The famous Wason Selection Task runs like this: You are to imagine four cards, each with a number on one side and a letter on the other side. Of two cards, you see only the letter side and you don't know what's on the number side. Of the other two cards, you see only the number side and don't know what's on the letter side. Imagine the four cards laid out as follows:
Here's the question: What card or cards do you need to turn over to test the rule "If there is a K on one side there is a 2 on the other", to see if it is violated? The large majority of undergraduates (and of almost every group tested) gets this question wrong. One common answer: the K and the 2. The correct answer is the K and the 7.
That K and 7 is the correct answer is much more intuitively evident when we put the task in a context of social cognition or cheating detection rather than in an abstract context. Imagine that instead of numbers and letters the cards featured beverages and ages and the rule in question was "If there is an alcoholic beverage on one side, there is an age of 21 or greater on the other". Then the cards would look like this: sprite, gin, 32 years old, 17 years old. The large majority of people will correctly say that to check for violations of the rule you need to turn over the gin card and the 17-year-old card. But that's exactly the same logical structure as the much more difficult letter-number task.
Psychologists have discussed at length the cognitive mechanisms and what makes some versions of the task easier than others, but the lesson I want to draw is metaphilosophical: We humans stink at abstract thought. Logically speaking, the Wason selection task is incredibly simple. But still it's hard, even for well educated people -- and even logic teachers familiar with the task need to stop and think a minute, slow down to get it right; they don't find it intuitive. Compare this to how intuitively we negotiate the immense complexities of language and visual perception.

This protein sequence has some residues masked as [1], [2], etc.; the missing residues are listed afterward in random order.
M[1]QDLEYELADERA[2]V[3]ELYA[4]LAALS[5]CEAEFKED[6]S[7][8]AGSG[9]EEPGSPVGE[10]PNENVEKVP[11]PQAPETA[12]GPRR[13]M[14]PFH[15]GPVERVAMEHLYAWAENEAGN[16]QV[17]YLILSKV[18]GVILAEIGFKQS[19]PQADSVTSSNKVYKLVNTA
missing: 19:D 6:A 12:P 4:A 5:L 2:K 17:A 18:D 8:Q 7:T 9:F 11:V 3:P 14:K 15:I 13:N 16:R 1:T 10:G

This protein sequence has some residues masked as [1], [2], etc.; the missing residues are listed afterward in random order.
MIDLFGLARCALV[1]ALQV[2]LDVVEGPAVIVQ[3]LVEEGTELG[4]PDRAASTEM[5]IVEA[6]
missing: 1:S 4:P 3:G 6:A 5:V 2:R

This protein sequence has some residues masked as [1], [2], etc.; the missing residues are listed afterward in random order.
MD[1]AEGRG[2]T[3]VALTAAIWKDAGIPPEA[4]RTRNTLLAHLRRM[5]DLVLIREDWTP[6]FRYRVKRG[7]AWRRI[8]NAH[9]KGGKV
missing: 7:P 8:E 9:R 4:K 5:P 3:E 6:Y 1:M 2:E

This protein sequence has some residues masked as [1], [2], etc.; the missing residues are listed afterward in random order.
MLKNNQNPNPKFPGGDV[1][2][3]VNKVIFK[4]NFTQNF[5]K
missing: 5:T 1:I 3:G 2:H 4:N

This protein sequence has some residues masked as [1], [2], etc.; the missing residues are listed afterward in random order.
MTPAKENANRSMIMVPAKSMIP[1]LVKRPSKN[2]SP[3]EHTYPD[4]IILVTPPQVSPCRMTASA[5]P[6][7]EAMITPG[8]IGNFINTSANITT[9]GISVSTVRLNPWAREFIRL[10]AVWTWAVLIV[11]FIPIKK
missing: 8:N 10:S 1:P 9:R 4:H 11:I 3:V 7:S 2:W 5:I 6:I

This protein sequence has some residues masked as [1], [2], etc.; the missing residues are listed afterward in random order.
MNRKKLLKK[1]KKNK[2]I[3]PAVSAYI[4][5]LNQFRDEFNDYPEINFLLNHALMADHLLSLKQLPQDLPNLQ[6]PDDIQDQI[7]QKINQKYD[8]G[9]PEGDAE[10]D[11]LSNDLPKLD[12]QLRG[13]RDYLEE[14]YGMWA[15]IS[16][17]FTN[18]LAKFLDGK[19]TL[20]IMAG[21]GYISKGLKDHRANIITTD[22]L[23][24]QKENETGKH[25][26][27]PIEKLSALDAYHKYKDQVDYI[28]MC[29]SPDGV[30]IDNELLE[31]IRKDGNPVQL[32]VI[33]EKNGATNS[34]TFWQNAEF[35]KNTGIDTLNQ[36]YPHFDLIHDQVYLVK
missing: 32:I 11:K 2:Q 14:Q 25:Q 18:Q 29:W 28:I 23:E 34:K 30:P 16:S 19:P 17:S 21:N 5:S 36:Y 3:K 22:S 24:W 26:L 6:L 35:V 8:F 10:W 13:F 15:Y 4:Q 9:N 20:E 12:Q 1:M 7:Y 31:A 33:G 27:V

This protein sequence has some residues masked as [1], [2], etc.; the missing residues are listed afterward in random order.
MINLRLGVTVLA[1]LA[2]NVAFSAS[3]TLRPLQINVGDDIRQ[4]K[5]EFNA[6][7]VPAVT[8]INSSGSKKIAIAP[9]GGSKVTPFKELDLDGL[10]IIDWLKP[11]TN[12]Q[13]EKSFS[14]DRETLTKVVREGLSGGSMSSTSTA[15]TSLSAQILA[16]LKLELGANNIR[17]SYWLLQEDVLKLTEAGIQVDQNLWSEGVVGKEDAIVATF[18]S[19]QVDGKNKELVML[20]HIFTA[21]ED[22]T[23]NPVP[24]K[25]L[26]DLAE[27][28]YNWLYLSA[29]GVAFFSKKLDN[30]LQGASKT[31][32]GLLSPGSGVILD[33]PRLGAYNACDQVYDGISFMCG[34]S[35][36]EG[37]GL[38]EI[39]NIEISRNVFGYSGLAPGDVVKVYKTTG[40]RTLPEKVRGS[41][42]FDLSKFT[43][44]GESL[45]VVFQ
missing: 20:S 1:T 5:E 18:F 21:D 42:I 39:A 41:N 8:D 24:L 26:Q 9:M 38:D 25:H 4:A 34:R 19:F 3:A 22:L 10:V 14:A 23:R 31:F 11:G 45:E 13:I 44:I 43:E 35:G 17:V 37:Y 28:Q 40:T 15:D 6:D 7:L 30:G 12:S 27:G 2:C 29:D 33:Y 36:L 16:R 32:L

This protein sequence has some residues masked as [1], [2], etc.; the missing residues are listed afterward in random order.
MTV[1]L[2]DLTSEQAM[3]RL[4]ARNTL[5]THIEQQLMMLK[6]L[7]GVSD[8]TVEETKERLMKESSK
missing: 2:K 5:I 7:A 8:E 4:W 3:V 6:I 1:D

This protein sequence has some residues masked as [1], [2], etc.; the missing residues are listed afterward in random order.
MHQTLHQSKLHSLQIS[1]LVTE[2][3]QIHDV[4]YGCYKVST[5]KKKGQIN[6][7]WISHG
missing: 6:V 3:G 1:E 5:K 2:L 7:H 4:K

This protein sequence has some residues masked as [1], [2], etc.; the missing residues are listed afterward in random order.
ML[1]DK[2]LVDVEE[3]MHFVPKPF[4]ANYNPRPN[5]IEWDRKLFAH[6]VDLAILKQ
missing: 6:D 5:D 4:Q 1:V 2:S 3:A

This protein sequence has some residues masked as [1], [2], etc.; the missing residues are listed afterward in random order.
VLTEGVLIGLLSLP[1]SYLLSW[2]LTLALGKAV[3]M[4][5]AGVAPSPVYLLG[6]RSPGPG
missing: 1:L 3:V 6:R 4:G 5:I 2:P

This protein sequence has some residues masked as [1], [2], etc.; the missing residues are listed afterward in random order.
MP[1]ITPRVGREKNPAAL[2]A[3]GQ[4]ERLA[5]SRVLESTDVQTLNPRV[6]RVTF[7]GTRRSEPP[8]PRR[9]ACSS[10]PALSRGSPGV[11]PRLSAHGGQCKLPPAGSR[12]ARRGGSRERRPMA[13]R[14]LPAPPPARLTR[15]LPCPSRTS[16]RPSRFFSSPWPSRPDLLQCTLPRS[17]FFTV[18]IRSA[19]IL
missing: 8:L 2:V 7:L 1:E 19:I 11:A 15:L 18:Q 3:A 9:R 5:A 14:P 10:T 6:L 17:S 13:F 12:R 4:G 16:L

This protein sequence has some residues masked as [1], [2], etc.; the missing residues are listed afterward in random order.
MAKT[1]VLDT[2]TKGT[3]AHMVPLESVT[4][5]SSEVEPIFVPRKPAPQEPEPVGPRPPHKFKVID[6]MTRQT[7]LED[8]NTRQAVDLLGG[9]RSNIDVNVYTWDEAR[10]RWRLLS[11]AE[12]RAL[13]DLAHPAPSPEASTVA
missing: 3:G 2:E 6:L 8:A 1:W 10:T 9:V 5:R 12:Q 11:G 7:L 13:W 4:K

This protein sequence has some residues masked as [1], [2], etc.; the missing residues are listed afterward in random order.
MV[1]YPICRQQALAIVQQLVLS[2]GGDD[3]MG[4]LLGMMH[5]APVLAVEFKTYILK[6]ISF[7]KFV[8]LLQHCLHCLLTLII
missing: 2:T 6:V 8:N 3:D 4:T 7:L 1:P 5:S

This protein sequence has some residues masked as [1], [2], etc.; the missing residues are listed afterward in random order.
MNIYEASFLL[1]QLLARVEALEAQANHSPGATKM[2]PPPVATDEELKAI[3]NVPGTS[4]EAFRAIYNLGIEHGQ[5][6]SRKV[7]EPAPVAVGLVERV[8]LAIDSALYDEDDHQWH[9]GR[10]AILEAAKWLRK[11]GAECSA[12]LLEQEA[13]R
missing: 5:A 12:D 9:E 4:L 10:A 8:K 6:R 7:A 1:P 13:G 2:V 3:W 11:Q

Nor is it just the Wason selection task we are horribly bad at, but all kinds of abstract reasoning. I used to write questions for the Law School Admissions Test. One formula I had for a difficult question was just a question with several options expressed in ordinary language with a conditional and a negation and no intuitive support. The poor victim of one of my questions would first read a paragraph about the economics of Peru (for example). Then I would ask which of the following must be true if everything in the paragraph is true: (a.) Unless crop subsidies are increased, the exchange rate will decline, (b.) The exchange rate will rise only if crop subsidies are not decreased, (c.) If crop subsidies are decreased, the exchange rate will not rise, etc. My own mind would melt trying to figure out which of the options is correct (or whether, even, some might be equivalent), and all we're talking about is a very simple conditional and negation! So yes, you have me to blame for your less-than-perfect LSAT score if you took the exam in the late 1990s. Sorry!
Okay, now consider... Hegel. Or even something as structurally simple as the Sleeping Beauty Problem.
Most of our philosophical ambitions are far beyond ordinary human cognitive capacity. Our philosophical opinions are thus much more likely to be driven by sociological and psychological factors that have little to do with the real merit of the arguments for and against. This partly explains why we make so little philosophical progress over the centuries. If we are succeeded by a species (biological or robotic) with greater cognitive capacities, a species that finds the Wason selection task and abstractly combining conditionals and negations to be intuitively simple, they will laugh at our struggles with Sleeping Beauty, with Kant's Transcendental Deduction, with paradoxes of self-reference, etc., in the same way that we, once we are fully briefed and armed on the Wason Selection Task, are tempted to (but shouldn't) laugh at all the undergraduates who fail it.